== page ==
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China considers carbon cap in steel and cement sectors for carbon credit trade

China is considering plans to cap the greenhouse gas emissions of the steel, cement and other industries, effectively preparing the pay for carbon credit trading, according to an official quoted in the media.

The comments from Sun Zhen, a climate official at the National Development and Reform Commission (NDRC), add weight to the recent indications that China’s government is looking into absolute caps on some of its highest-polluting sectors. This would then enable the trading of CO2 emission rights.

The cap-and-trade system would form part of China’s target to cut its carbon intensity by 40-45% by 2020 compared with 2005. Currently, the country is the world’s largest emitter of anthropogenic greenhouses gases.

“Throughout the country, we have adopted a plan for reducing releases of carbon,” Sun told the China Daily, the country’s official English-language newspaper. “But when it comes to actually reducing the emissions of certain businesses, that calls for limiting the absolute quantity of emissions,” said Sun. “Setting limits on the absolute amounts of carbon that can be emitted will make it possible to carry out trades of emissions credits,” Sun added.

Sun did not disclose any time of implementation of such a programme, but according to the China Daily, steel and cement producers would be the primary industries involved in the new scheme. In addition, carbon trading could also be implemented in manufacturing hubs such as the Yangtze River delta near Shanghai and the Pearl River delta region close to Hong Kong.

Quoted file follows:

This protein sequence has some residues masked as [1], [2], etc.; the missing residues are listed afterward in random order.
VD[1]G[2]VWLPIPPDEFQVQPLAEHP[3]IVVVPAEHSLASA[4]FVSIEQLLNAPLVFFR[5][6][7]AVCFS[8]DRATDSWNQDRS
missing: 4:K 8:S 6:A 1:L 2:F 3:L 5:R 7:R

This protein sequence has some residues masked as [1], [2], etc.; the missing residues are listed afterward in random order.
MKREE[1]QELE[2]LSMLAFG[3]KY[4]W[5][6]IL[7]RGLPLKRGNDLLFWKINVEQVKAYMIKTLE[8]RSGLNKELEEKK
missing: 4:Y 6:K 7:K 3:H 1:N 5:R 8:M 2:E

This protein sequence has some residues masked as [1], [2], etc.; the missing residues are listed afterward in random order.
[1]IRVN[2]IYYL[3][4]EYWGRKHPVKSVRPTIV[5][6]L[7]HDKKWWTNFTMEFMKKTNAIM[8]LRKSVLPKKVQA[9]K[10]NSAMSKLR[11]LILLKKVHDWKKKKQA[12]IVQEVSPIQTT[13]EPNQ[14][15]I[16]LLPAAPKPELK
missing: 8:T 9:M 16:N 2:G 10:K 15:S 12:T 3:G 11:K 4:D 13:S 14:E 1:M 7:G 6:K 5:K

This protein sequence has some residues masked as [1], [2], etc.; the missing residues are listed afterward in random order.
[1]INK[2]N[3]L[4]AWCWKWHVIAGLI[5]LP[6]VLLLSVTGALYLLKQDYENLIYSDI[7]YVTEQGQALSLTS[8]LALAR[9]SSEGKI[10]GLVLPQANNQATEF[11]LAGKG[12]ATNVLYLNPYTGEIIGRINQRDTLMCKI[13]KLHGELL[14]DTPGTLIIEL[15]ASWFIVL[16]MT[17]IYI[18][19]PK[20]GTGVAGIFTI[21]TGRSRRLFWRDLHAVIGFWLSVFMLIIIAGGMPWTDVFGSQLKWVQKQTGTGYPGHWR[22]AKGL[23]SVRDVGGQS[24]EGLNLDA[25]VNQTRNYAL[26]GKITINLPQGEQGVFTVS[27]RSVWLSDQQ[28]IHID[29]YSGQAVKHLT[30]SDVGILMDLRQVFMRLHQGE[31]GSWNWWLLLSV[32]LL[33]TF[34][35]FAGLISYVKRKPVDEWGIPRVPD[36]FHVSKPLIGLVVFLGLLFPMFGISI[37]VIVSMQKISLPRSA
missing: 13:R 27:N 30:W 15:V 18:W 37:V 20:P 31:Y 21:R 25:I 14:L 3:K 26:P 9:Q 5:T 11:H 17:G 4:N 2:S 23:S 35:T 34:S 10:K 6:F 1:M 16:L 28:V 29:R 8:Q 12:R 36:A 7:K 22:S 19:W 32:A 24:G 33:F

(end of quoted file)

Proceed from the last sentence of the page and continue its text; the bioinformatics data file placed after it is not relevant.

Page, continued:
Furthermore, China is studying how industry-wide emission targets could be implemented in its power sector, which is heavily dependent on coal.

Sun Zhen is not the first official to touch upon the subject of carbon trading. Xie Zhenhua, vice minister at the NDRC, said last month that the country expects to be piloting a carbon trading scheme and gradually build an emissions trading market. Another official at the commission revealed in April that China would trial six emissions trading schemes by 2013 and set up a national trading platform by 2015.

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